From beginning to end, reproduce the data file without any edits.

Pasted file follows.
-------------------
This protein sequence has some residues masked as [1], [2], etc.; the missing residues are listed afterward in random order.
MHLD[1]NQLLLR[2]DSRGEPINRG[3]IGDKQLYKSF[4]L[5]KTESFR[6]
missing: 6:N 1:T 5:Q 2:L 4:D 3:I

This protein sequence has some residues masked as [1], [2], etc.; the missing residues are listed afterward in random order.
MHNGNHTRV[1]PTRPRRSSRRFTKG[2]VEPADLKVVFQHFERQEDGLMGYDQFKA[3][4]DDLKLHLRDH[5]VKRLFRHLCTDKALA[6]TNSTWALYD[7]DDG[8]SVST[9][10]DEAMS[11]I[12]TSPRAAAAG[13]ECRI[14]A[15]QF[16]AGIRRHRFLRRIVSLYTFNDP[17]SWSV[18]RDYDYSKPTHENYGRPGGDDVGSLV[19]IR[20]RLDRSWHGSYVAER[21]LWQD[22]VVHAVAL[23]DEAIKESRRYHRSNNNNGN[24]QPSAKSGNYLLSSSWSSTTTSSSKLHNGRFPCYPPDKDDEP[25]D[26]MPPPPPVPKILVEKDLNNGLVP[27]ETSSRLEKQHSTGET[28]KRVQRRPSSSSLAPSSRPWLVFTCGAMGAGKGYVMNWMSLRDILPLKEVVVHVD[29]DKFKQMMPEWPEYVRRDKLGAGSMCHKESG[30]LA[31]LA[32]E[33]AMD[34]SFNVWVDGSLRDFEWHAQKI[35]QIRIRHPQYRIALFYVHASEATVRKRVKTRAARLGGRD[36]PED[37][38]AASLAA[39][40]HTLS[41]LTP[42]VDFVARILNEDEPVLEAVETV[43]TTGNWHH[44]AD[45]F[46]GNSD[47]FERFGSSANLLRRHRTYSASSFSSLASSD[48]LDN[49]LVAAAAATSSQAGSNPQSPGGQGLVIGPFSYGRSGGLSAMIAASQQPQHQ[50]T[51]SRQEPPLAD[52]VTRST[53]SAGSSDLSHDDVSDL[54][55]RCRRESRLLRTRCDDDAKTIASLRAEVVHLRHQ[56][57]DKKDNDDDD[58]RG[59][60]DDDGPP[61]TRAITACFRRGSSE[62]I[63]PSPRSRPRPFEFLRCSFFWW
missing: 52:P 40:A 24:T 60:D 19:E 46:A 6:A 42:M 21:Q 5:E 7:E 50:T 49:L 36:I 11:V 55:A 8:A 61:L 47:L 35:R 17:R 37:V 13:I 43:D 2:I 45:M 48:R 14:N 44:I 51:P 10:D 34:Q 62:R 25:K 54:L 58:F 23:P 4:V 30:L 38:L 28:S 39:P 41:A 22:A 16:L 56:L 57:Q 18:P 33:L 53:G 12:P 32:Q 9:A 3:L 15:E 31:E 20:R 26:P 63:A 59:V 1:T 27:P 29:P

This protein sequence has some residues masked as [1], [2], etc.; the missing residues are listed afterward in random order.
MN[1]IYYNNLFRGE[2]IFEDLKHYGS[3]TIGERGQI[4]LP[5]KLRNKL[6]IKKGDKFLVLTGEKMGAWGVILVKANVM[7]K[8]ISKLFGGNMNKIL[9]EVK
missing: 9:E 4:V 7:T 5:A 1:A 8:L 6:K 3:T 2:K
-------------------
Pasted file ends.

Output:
This protein sequence has some residues masked as [1], [2], etc.; the missing residues are listed afterward in random order.
MHLD[1]NQLLLR[2]DSRGEPINRG[3]IGDKQLYKSF[4]L[5]KTESFR[6]
missing: 6:N 1:T 5:Q 2:L 4:D 3:I

This protein sequence has some residues masked as [1], [2], etc.; the missing residues are listed afterward in random order.
MHNGNHTRV[1]PTRPRRSSRRFTKG[2]VEPADLKVVFQHFERQEDGLMGYDQFKA[3][4]DDLKLHLRDH[5]VKRLFRHLCTDKALA[6]TNSTWALYD[7]DDG[8]SVST[9][10]DEAMS[11]I[12]TSPRAAAAG[13]ECRI[14]A[15]QF[16]AGIRRHRFLRRIVSLYTFNDP[17]SWSV[18]RDYDYSKPTHENYGRPGGDDVGSLV[19]IR[20]RLDRSWHGSYVAER[21]LWQD[22]VVHAVAL[23]DEAIKESRRYHRSNNNNGN[24]QPSAKSGNYLLSSSWSSTTTSSSKLHNGRFPCYPPDKDDEP[25]D[26]MPPPPPVPKILVEKDLNNGLVP[27]ETSSRLEKQHSTGET[28]KRVQRRPSSSSLAPSSRPWLVFTCGAMGAGKGYVMNWMSLRDILPLKEVVVHVD[29]DKFKQMMPEWPEYVRRDKLGAGSMCHKESG[30]LA[31]LA[32]E[33]AMD[34]SFNVWVDGSLRDFEWHAQKI[35]QIRIRHPQYRIALFYVHASEATVRKRVKTRAARLGGRD[36]PED[37][38]AASLAA[39][40]HTLS[41]LTP[42]VDFVARILNEDEPVLEAVETV[43]TTGNWHH[44]AD[45]F[46]GNSD[47]FERFGSSANLLRRHRTYSASSFSSLASSD[48]LDN[49]LVAAAAATSSQAGSNPQSPGGQGLVIGPFSYGRSGGLSAMIAASQQPQHQ[50]T[51]SRQEPPLAD[52]VTRST[53]SAGSSDLSHDDVSDL[54][55]RCRRESRLLRTRCDDDAKTIASLRAEVVHLRHQ[56][57]DKKDNDDDD[58]RG[59][60]DDDGPP[61]TRAITACFRRGSSE[62]I[63]PSPRSRPRPFEFLRCSFFWW
missing: 52:P 40:A 24:T 60:D 19:E 46:A 6:A 42:M 21:Q 5:E 7:E 50:T 49:L 36:I 11:V 55:A 8:A 61:L 47:L 35:R 17:R 37:V 13:I 43:D 2:I 45:M 48:R 14:N 44:I 51:P 10:D 34:Q 62:R 25:K 54:L 58:F 23:P 4:V 30:L 38:L 28:S 39:P 41:A 22:A 16:L 56:L 57:Q 18:P 33:L 53:G 12:P 32:Q 9:A 3:L 15:E 31:E 20:R 26:P 63:A 59:V 1:T 27:P 29:P

This protein sequence has some residues masked as [1], [2], etc.; the missing residues are listed afterward in random order.
MN[1]IYYNNLFRGE[2]IFEDLKHYGS[3]TIGERGQI[4]LP[5]KLRNKL[6]IKKGDKFLVLTGEKMGAWGVILVKANVM[7]K[8]ISKLFGGNMNKIL[9]EVK
missing: 9:E 4:V 7:T 5:A 1:A 8:L 6:K 3:T 2:K